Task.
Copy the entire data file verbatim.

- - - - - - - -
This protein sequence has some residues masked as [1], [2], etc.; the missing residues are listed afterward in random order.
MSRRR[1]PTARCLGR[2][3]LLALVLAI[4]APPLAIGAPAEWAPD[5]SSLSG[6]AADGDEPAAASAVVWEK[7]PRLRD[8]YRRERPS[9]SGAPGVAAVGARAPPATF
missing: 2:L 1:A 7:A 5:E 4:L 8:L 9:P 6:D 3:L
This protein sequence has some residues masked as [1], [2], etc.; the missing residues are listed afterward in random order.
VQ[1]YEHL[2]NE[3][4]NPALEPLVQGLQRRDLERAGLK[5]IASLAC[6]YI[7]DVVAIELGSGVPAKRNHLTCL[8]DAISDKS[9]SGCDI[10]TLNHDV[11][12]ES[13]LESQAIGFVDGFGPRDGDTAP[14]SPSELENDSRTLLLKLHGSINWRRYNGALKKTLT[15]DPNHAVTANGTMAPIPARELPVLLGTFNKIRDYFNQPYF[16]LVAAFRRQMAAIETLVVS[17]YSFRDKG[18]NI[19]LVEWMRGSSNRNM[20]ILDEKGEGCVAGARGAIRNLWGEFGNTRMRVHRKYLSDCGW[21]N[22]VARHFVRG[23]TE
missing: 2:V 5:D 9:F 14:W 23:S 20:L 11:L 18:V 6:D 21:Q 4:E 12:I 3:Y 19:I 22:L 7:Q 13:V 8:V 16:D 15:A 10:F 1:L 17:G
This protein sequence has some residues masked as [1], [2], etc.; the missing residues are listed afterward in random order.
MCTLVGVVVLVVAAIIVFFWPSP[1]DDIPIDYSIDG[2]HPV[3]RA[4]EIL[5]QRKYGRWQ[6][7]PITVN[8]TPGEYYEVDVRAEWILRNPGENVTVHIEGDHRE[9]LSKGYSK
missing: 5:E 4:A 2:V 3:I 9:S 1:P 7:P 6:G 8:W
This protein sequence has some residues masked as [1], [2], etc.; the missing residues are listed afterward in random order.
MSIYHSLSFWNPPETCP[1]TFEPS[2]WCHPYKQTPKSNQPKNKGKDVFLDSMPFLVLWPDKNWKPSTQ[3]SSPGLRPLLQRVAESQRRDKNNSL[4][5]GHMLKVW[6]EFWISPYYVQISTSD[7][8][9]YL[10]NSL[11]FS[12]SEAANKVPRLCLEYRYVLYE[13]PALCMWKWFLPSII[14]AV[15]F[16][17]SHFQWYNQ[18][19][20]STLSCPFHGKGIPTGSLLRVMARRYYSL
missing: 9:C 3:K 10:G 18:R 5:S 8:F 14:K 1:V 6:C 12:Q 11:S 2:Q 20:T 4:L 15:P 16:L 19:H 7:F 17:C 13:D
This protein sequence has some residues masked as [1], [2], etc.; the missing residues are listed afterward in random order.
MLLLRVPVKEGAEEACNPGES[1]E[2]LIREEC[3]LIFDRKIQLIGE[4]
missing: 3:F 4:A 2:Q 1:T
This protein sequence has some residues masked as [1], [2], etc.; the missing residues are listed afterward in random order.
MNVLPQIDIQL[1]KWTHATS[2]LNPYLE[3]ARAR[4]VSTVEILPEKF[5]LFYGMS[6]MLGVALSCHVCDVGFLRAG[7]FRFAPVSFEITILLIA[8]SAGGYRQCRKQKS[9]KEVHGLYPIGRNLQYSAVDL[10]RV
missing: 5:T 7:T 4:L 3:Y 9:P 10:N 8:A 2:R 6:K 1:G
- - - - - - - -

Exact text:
This protein sequence has some residues masked as [1], [2], etc.; the missing residues are listed afterward in random order.
MSRRR[1]PTARCLGR[2][3]LLALVLAI[4]APPLAIGAPAEWAPD[5]SSLSG[6]AADGDEPAAASAVVWEK[7]PRLRD[8]YRRERPS[9]SGAPGVAAVGARAPPATF
missing: 2:L 1:A 7:A 5:E 4:L 8:L 9:P 6:D 3:L
This protein sequence has some residues masked as [1], [2], etc.; the missing residues are listed afterward in random order.
VQ[1]YEHL[2]NE[3][4]NPALEPLVQGLQRRDLERAGLK[5]IASLAC[6]YI[7]DVVAIELGSGVPAKRNHLTCL[8]DAISDKS[9]SGCDI[10]TLNHDV[11][12]ES[13]LESQAIGFVDGFGPRDGDTAP[14]SPSELENDSRTLLLKLHGSINWRRYNGALKKTLT[15]DPNHAVTANGTMAPIPARELPVLLGTFNKIRDYFNQPYF[16]LVAAFRRQMAAIETLVVS[17]YSFRDKG[18]NI[19]LVEWMRGSSNRNM[20]ILDEKGEGCVAGARGAIRNLWGEFGNTRMRVHRKYLSDCGW[21]N[22]VARHFVRG[23]TE
missing: 2:V 5:D 9:F 14:W 23:S 20:L 11:L 18:V 6:D 21:Q 4:E 12:I 3:Y 19:I 22:L 7:Q 13:V 8:V 16:D 15:A 10:F 1:L 17:G
This protein sequence has some residues masked as [1], [2], etc.; the missing residues are listed afterward in random order.
MCTLVGVVVLVVAAIIVFFWPSP[1]DDIPIDYSIDG[2]HPV[3]RA[4]EIL[5]QRKYGRWQ[6][7]PITVN[8]TPGEYYEVDVRAEWILRNPGENVTVHIEGDHRE[9]LSKGYSK
missing: 5:E 4:A 2:V 3:I 9:S 1:P 7:P 6:G 8:W
This protein sequence has some residues masked as [1], [2], etc.; the missing residues are listed afterward in random order.
MSIYHSLSFWNPPETCP[1]TFEPS[2]WCHPYKQTPKSNQPKNKGKDVFLDSMPFLVLWPDKNWKPSTQ[3]SSPGLRPLLQRVAESQRRDKNNSL[4][5]GHMLKVW[6]EFWISPYYVQISTSD[7][8][9]YL[10]NSL[11]FS[12]SEAANKVPRLCLEYRYVLYE[13]PALCMWKWFLPSII[14]AV[15]F[16][17]SHFQWYNQ[18][19][20]STLSCPFHGKGIPTGSLLRVMARRYYSL
missing: 9:C 3:K 10:G 18:R 5:S 8:F 14:K 1:V 6:C 12:Q 11:S 2:Q 20:T 4:L 15:P 16:L 19:H 7:F 17:C 13:D
This protein sequence has some residues masked as [1], [2], etc.; the missing residues are listed afterward in random order.
MLLLRVPVKEGAEEACNPGES[1]E[2]LIREEC[3]LIFDRKIQLIGE[4]
missing: 3:F 4:A 2:Q 1:T
This protein sequence has some residues masked as [1], [2], etc.; the missing residues are listed afterward in random order.
MNVLPQIDIQL[1]KWTHATS[2]LNPYLE[3]ARAR[4]VSTVEILPEKF[5]LFYGMS[6]MLGVALSCHVCDVGFLRAG[7]FRFAPVSFEITILLIA[8]SAGGYRQCRKQKS[9]KEVHGLYPIGRNLQYSAVDL[10]RV
missing: 5:T 7:T 4:L 3:Y 9:P 10:N 8:A 2:R 6:K 1:G